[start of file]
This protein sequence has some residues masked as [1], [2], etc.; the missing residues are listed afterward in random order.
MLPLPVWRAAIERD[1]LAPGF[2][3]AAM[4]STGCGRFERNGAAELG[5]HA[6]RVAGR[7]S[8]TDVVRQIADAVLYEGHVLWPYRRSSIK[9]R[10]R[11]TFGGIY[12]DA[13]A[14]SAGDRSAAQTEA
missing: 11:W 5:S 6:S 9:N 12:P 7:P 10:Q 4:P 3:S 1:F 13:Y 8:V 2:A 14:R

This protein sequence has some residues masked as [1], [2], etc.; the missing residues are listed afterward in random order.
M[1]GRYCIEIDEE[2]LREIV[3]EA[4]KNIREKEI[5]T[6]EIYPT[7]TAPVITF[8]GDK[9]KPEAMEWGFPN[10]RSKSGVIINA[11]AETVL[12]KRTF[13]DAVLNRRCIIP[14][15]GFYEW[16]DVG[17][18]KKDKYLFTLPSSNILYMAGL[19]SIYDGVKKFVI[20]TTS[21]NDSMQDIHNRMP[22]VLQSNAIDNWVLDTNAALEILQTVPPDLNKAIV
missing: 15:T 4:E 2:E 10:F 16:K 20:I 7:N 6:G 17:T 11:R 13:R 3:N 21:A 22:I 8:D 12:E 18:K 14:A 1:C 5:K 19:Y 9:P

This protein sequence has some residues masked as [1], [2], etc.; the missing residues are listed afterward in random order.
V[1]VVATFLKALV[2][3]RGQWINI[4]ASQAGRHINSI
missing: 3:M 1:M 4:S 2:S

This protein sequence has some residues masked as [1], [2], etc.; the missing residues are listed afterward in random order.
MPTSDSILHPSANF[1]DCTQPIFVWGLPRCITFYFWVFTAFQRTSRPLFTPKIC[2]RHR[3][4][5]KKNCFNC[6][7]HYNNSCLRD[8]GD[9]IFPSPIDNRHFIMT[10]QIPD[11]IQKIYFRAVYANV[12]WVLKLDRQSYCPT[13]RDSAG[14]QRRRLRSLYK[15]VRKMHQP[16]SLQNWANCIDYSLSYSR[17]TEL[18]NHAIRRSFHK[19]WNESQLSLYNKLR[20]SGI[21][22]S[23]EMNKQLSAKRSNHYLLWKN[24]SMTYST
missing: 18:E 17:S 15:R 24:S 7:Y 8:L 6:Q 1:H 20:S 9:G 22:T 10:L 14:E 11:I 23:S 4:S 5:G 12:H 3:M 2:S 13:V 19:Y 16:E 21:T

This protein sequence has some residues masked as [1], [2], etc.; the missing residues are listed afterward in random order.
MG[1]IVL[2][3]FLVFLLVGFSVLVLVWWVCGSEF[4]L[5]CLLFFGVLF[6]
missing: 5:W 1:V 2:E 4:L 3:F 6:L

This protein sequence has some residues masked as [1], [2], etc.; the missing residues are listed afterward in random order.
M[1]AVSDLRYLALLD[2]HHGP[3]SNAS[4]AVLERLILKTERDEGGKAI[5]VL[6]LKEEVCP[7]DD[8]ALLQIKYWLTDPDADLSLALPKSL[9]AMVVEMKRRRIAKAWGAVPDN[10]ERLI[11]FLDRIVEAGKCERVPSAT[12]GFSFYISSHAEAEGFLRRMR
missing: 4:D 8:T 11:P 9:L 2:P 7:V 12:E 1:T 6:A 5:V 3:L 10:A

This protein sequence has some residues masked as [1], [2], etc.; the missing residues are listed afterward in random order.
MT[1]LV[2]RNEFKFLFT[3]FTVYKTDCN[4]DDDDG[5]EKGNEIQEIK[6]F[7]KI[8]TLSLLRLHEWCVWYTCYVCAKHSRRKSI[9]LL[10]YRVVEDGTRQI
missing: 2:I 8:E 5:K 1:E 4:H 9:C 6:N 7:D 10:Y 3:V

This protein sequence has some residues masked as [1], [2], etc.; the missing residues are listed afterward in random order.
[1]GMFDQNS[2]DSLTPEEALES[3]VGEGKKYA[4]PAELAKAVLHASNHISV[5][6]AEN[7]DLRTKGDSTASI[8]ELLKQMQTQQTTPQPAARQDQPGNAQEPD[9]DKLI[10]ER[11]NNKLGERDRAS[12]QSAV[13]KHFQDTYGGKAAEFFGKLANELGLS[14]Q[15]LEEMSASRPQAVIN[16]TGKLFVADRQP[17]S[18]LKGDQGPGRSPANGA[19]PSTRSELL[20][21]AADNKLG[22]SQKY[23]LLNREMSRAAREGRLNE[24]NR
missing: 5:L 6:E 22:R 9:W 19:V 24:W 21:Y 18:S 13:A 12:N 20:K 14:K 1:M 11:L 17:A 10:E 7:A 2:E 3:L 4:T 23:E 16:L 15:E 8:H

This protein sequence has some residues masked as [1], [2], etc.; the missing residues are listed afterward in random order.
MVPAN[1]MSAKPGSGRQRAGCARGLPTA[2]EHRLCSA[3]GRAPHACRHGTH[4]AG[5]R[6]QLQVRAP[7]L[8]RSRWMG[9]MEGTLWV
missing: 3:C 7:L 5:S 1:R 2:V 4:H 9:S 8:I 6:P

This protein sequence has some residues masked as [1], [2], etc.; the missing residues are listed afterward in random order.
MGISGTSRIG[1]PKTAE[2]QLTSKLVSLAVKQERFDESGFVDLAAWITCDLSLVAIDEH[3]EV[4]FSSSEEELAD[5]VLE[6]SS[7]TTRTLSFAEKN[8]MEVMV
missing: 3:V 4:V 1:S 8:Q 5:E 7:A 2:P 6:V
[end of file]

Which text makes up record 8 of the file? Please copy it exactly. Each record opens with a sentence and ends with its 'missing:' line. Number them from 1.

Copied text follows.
This protein sequence has some residues masked as [1], [2], etc.; the missing residues are listed afterward in random order.
[1]GMFDQNS[2]DSLTPEEALES[3]VGEGKKYA[4]PAELAKAVLHASNHISV[5][6]AEN[7]DLRTKGDSTASI[8]ELLKQMQTQQTTPQPAARQDQPGNAQEPD[9]DKLI[10]ER[11]NNKLGERDRAS[12]QSAV[13]KHFQDTYGGKAAEFFGKLANELGLS[14]Q[15]LEEMSASRPQAVIN[16]TGKLFVADRQP[17]S[18]LKGDQGPGRSPANGA[19]PSTRSELL[20][21]AADNKLG[22]SQKY[23]LLNREMSRAAREGRLNE[24]NR
missing: 5:L 6:E 22:R 9:W 19:V 24:W 21:Y 18:S 13:A 12:N 20:K 14:K 1:M 11:L 17:A 10:E 7:A 2:E 3:L 4:T 23:E 16:L 15:E 8:H